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Supporter of the British Union of Fascists, c. 1930s. Wiener Holocaust Library Collections.

Professor of History, Tim Grady, and History students are proud to have helped to make a new exhibition possible - ‘This Fascist Life: Radical Right Movements in Interwar Europe’ - which focuses on lesser-known aspects of the history of fascism.

Housed in the Wiener Holocaust Library in London, one of the world’s leading institutions for the study of the Holocaust, the exhibition is free to visit from October 6, 2021, to February 4, 2022, during the Library’s opening hours.

The exhibition stems from a wider research project - ‘European Fascist Movements’ - that Professor Grady has been collaborating on with Dr Roland Clark from the University of Liverpool. The project brings together an international team of specialists to produce a collection of key resources for teaching and research.

During the past 18 months, Prof Grady and Dr Clark have worked together to plan the public exhibition which has also benefitted from funding from the Arts and Humanities Research Council, the Wiener Holocaust Library and the German History Society.

University of Chester History students studying the ‘special subject’ module on Weimar Germany have worked with some of the exhibition’s sources. Their discussion of these unique documents helped to open new insights that influenced the way the final exhibition was designed.

Prof Grady said: “A lot of the work of historians chooses to explore what happened from the moment that fascists came to power. Therefore, we have seminal studies of Nazi Germany and the Third Reich or of Mussolini’s Italy. Yet, before establishing their fascist regimes, these movements had a long pre-history. In the case of the National Socialists, for example, the movement spent more years trying to get into power, than it did as an actual regime.

“One of the questions that the exhibition seeks to explore, therefore, is what fascists got up to in these pre-regime times. How did members pass their time and what drove them to join these small radical groups in the first place? Spending one’s days on group marches or fighting communists certainly didn’t appeal to everyone.

“We find ourselves living in a time of populist politics, where in many states the norms of political discourse have been eroded. It is, therefore, essential to reflect on the dangers of interwar fascism and the motivations behind it.”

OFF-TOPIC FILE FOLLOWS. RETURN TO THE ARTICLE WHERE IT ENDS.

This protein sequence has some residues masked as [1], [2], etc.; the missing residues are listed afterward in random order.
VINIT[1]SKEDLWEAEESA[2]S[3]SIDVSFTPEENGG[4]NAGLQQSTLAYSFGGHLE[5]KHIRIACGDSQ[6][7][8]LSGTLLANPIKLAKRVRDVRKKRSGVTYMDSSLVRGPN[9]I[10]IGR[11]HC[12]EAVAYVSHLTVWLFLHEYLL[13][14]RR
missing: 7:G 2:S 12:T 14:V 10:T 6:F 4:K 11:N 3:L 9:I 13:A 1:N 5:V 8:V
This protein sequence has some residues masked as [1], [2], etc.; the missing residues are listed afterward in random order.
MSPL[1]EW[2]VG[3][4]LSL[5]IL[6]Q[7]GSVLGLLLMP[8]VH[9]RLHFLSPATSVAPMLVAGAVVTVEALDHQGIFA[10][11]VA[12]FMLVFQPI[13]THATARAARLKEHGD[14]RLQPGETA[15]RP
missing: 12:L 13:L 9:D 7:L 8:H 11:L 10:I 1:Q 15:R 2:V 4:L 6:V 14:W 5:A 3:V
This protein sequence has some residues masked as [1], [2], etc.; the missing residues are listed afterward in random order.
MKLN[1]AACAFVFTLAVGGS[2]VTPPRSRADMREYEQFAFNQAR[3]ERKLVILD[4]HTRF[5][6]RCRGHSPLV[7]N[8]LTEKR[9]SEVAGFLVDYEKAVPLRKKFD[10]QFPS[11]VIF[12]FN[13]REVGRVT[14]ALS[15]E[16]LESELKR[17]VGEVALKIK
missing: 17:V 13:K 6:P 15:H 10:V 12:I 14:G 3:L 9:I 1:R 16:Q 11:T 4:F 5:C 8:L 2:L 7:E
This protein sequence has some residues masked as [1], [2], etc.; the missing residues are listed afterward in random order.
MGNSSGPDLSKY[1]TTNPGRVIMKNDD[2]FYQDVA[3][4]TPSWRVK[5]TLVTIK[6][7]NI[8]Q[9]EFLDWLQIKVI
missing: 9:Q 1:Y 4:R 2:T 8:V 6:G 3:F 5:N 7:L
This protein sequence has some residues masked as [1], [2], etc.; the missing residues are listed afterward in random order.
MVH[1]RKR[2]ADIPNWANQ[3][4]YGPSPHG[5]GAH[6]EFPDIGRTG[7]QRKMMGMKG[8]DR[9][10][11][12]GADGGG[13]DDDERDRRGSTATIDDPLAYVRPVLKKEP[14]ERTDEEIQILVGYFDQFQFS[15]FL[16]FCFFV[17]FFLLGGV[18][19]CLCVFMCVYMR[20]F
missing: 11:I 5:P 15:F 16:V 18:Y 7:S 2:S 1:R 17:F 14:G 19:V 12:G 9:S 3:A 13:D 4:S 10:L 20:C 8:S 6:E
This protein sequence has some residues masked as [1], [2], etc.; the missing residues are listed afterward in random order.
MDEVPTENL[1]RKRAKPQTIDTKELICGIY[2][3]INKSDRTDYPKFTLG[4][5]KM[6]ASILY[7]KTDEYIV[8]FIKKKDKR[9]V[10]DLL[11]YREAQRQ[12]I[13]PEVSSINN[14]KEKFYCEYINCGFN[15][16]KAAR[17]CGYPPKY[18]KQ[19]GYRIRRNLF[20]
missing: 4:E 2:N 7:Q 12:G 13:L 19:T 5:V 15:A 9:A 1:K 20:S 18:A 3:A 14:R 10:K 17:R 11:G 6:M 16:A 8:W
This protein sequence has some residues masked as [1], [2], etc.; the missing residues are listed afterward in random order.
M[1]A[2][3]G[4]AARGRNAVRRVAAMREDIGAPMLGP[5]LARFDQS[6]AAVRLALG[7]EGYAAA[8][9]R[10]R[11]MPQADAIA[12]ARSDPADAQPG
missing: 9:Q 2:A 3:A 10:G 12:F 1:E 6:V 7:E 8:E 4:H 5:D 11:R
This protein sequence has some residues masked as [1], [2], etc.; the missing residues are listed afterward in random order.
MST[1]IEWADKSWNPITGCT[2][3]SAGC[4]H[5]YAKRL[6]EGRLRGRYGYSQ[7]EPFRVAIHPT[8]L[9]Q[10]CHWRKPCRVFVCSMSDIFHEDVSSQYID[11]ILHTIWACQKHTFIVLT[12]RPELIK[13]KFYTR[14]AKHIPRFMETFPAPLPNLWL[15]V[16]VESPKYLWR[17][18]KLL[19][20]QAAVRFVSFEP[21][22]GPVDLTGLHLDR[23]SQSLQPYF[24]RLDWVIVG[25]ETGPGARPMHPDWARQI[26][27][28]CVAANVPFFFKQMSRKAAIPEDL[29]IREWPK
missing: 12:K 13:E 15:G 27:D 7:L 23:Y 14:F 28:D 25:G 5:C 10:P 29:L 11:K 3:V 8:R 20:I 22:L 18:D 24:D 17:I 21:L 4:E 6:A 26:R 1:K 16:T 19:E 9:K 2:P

He explained that another key theme of the exhibition was fascism’s transnational history. Alongside outlining the rise of fascists in Germany, Italy and other more familiar countries, the exhibition explores smaller movements that spanned the continent from Belgium and the Netherlands in the West through to Latvia and Romania in the East.

Closer to home, Oswald Mosley’s British Union of Fascists also take their place as another example of a fascist movement that emerged during the interwar years, but never managed to secure any real power.

Prof Grady added: “There were certainly national differences in the characteristics and working of each fascist movement. Nonetheless, looking at these movements across European borders is again crucial, as it allows the exhibition to pull out commonalities of ideology and practice.”

The exhibition will be launched with an event at the Wiener Holocaust Library on October 6. It then features a series of online and in-person talks, and a one-day conference at the Library, on the contemporary radical right.

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Image credits

  • Students at the University of Vienna saluting in a torchlight parade together with the Rector, Hans Übersberger, in 1931. ÖNB Bildarchiv. H 780 B.
  • Supporter of the British Union of Fascists, c.1930s. Wiener Holocaust Library Collections.


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